2008 $555 million

2009 $276 million

2010 $188 million

To me that says it all about the role of knowledge and know-how in the Chavez revolution. As a General told me ominously a few years ago: “If Chavez can Be President, why not me?”

18 Responses to “Does it really matter who is named Minister under Chavez?”

  1. Gene Says:

    It really doesn’t matter! Achievement and credentials of achievement be damned, they are an escualido worthless idea. What matters is power and the more power to our leader, the better. No matter that we all know that power corrupts and absolute power corrupts absolutely. He he, the same line of thought about power that most governments have around the world today and what will bring ruin to them eventually, it always has. All empires have gone bust and broke! Today’s will! Surely new ones will arise! Can we ever get to be achieving societies? That might be the closest we can get to heaven on earth.

  2. GeronL Says:

    It’s like Hugo read Ayn Rand and decided he’d rather do everything that didn’t work in the story.

    • Syd Says:

      He’s not ready for another book, still mouthing the words on his copy of Nietzsche’s “Thus Spake Zarathustra”.

  3. Kepler Says:

    Miguel, en cuál de los informes? Hay varios en esa página. No lo conseguí en el primero (2010)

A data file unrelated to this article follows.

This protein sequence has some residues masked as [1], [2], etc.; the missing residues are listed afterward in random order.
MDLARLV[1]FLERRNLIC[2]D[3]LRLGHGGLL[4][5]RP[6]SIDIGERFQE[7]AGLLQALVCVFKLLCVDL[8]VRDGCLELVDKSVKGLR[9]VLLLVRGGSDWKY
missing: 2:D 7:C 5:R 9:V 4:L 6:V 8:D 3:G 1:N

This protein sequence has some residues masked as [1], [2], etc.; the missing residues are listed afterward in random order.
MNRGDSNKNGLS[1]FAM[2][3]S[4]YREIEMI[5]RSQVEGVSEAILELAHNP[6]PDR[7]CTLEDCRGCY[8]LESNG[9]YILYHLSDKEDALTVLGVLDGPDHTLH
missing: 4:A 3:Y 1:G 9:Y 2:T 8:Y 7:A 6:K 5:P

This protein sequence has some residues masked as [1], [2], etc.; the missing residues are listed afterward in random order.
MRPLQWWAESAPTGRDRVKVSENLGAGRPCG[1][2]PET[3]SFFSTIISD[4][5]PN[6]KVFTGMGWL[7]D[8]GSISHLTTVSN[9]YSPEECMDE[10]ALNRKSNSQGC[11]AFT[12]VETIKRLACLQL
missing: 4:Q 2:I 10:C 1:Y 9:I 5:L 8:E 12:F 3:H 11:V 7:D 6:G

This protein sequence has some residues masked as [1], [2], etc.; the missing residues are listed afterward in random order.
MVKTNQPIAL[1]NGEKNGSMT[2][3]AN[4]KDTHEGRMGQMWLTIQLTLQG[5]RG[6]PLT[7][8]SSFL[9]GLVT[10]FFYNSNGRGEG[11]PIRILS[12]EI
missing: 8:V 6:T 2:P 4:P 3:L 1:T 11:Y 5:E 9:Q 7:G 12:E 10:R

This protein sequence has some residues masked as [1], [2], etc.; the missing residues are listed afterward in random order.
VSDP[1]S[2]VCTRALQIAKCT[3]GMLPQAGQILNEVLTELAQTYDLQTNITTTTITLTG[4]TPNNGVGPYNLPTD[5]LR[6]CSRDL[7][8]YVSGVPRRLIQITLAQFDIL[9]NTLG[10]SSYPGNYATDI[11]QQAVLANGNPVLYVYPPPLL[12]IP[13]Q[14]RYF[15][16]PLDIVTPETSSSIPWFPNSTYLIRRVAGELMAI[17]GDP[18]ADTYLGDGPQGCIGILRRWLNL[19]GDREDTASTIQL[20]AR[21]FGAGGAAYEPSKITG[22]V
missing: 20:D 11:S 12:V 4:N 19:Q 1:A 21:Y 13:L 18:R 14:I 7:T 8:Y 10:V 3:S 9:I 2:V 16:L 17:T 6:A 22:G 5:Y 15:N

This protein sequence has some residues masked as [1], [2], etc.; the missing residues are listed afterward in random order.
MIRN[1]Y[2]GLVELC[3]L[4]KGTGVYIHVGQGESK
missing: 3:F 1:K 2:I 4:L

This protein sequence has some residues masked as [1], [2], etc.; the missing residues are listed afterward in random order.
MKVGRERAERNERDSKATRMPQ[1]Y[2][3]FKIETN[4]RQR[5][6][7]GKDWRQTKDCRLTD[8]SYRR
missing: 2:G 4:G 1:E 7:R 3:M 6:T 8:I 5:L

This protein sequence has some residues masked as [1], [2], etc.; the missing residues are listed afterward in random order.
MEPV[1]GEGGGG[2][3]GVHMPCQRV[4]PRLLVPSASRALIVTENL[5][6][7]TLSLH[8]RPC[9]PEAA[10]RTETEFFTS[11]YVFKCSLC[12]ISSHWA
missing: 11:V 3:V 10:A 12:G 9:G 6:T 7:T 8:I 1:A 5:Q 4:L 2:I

El Perezoso

  4. moctavio Says:

    En los Estados Financieros, creo que este link funciona:

    http://www.pdvsa.com/interface.sp/database/fichero/free/6772/1401.PDF

  5. Kepler Says:

    Sí, ahora sí. ¡Veeeerga! Y ni les da vergüenza. Es que ni se dan cuenta, los cabeza de tusa, dromedarios, trogloditas, ¡llaneeeeeros!

  6. firepigette Says:

    Miguel

    Great post Miguel.I am also interested in hearing your thoughts on the new price and rent controls.In what way are they really “new”?

  7. moctavio Says:

    Well, the price controls will allow the Government to control everything, they did not before, but it will also create an incredible buerocarcy. As for the rent controls, it will end te rent market, period. It eliminates a deposit for example, I prefer to have my property empty.

  8. firepigette Says:

    Miguel,Thanks for the answer.Wow!!!!!!!!!

  9. firepigette Says:

    We already have many government inspectors who go around leeching off private enterprise- from the smallest outlet to large companies…so with this new law perhaps many will be looking for these bureaucratic jobs to live off the reduced private sector and we will end up having more leeches than productive people.For how long could this work?


  10. You have just pinned down some Cathedral Size Trues. We have also priorly criticized the designation. But when we read the interview, we saw she is being getting consultation from Elio Gomez Grillo, which is a highly reputated person in this matter. Probably was Gomez Grillo who told her the numbers, and she is only repeating. The good news is she has a plan, apparently a fast track plan, so we may expect to see some results in the short term.

  11. Dr. Faustus Says:

    Question: Were the opposition to miraculously gain control of power in 2012, by the slimmest of majorities, are they prepared to with the likes of people like Ms Varela trying to kick and claw their way back into power? You just know that the reaction from members of the PSUV will be extreme,….vicious. Are they, the opposition, tough enough? Do they ‘really’ understand what they’re dealing with here? I dunno.